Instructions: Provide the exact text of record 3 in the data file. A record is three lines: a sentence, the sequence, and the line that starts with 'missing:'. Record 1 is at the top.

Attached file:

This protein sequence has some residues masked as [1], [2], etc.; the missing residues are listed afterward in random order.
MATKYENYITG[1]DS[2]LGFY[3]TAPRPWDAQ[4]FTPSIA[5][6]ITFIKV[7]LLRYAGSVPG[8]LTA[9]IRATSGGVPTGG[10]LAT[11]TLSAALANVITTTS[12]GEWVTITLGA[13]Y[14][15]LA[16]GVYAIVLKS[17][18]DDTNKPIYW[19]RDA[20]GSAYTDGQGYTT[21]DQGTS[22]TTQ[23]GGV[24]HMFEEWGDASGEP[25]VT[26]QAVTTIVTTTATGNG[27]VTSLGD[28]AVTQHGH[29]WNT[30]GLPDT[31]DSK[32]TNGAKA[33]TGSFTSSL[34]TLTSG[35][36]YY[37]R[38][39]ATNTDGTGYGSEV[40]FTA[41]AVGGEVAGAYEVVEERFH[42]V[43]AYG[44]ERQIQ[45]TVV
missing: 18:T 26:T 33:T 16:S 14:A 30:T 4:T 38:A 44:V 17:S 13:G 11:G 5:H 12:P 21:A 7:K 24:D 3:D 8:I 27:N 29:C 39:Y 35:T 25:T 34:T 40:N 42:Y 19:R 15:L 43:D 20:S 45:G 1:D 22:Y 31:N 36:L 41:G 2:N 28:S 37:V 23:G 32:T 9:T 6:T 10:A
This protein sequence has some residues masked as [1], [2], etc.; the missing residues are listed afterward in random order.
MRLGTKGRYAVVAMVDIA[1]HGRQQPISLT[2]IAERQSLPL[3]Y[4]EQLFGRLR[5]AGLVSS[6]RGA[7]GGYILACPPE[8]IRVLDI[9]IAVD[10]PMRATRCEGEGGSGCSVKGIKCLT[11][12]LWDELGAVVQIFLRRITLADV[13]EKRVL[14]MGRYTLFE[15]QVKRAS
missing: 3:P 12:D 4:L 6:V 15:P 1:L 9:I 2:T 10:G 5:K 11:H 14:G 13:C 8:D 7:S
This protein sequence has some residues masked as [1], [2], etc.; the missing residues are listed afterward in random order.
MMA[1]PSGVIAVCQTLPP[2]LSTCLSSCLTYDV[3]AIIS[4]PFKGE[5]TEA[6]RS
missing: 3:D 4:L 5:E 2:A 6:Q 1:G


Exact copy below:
This protein sequence has some residues masked as [1], [2], etc.; the missing residues are listed afterward in random order.
MMA[1]PSGVIAVCQTLPP[2]LSTCLSSCLTYDV[3]AIIS[4]PFKGE[5]TEA[6]RS
missing: 3:D 4:L 5:E 2:A 6:Q 1:G